A huge range of security weaknesses, said to be worth more than $2m (£1.6m) if sold on the black market, have been leaked online by a hacking group.
The tools are said to have been created by the United States National Security Agency, according to a BBC report.
Accompanying documents appear to indicate it was able to monitor money flows among some Middle East and Latin American banks.
It apparently did this by gaining access to two service bureaus of the Swift global banking system.
Such a hack could have enabled the US to covertly monitor financial transactions, researchers said.
The files were released by Shadow Brokers, a hacking group that has previously leaked malware.
If genuine, it represents perhaps the most significant exposure of the US agency’s files since the Edward Snowden leaks in 2013.
On Twitter, Snowden described it as the “Mother Of All Exploits” – a reference to a bomb recently used by the US military in Afghanistan.
Multiple experts have said this latest “data dump” is credible – though the institutions implicated have dismissed the claims, or refused to comment.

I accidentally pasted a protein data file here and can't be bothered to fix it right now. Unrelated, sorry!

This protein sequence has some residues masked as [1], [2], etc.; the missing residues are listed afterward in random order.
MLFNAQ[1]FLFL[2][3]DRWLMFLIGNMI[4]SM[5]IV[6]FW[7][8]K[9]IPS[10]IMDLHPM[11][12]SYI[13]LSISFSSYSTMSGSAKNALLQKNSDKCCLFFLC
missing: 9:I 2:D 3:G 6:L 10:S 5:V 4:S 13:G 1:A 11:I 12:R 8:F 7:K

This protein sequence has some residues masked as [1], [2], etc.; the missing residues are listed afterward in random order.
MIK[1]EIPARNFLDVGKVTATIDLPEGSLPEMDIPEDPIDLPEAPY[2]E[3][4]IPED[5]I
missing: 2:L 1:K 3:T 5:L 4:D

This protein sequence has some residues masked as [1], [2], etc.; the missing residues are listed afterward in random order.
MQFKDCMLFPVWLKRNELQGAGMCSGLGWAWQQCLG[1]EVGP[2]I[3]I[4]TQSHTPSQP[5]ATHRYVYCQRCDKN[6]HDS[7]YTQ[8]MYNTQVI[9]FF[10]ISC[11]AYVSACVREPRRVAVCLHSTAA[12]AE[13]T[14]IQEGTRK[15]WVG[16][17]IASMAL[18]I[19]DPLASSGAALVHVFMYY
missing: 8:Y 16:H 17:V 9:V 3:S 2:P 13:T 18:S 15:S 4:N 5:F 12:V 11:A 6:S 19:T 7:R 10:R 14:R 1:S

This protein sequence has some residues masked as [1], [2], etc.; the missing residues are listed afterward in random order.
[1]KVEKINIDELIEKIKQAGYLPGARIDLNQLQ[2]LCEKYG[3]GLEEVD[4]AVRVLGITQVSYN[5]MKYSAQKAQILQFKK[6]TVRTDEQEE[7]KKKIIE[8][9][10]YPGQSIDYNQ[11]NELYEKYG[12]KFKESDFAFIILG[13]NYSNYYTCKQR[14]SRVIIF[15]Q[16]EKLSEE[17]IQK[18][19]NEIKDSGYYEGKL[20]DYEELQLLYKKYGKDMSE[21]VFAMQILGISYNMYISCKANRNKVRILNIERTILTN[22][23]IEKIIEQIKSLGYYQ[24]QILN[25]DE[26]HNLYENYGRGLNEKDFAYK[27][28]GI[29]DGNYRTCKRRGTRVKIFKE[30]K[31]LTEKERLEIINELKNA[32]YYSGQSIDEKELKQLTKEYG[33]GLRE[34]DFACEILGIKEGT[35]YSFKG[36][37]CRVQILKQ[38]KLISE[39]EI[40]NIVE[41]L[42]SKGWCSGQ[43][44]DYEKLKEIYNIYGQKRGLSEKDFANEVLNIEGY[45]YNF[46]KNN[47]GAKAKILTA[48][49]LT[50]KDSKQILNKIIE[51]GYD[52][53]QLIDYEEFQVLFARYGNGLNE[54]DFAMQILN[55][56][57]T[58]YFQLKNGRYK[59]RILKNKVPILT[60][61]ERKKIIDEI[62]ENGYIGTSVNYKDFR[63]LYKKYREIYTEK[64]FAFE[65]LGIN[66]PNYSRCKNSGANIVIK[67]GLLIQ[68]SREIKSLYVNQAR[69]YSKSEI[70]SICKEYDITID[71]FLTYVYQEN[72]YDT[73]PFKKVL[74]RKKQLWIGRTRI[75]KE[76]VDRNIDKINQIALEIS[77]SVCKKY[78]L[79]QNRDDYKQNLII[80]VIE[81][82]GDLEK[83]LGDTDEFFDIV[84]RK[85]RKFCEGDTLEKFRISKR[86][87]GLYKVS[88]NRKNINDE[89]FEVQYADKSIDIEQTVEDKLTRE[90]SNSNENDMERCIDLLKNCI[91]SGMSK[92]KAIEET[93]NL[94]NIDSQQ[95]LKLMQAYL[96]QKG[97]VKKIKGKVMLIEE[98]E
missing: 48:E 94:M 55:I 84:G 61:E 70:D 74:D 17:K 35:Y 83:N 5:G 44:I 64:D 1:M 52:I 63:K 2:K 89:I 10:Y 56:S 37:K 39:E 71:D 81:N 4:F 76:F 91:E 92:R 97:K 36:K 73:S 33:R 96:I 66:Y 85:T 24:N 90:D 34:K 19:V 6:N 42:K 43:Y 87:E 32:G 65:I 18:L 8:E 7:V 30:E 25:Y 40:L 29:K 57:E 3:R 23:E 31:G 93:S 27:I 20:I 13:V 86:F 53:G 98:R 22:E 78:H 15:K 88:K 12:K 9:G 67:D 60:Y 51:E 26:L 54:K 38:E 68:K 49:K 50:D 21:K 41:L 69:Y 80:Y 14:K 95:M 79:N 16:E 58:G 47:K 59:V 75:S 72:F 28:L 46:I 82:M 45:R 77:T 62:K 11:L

Swift, which is headquartered in Belgium, said: “We have no evidence to suggest that there has ever been any unauthorised access to our network or messaging services.”
The BBC is not able to verify the authenticity of the files – and the NSA has not commented on the leak.
Swift was successfully targeted by hackers last year when criminals stole $81m from the Bangladeshi central bank.
Swift is a network that allows global banks to move money around the world.
In the Swift network, smaller banks often make use of service bureaus to handle transactions on their behalf. Documents included in the leak suggest at least one major bureau, EastNets, may have been compromised.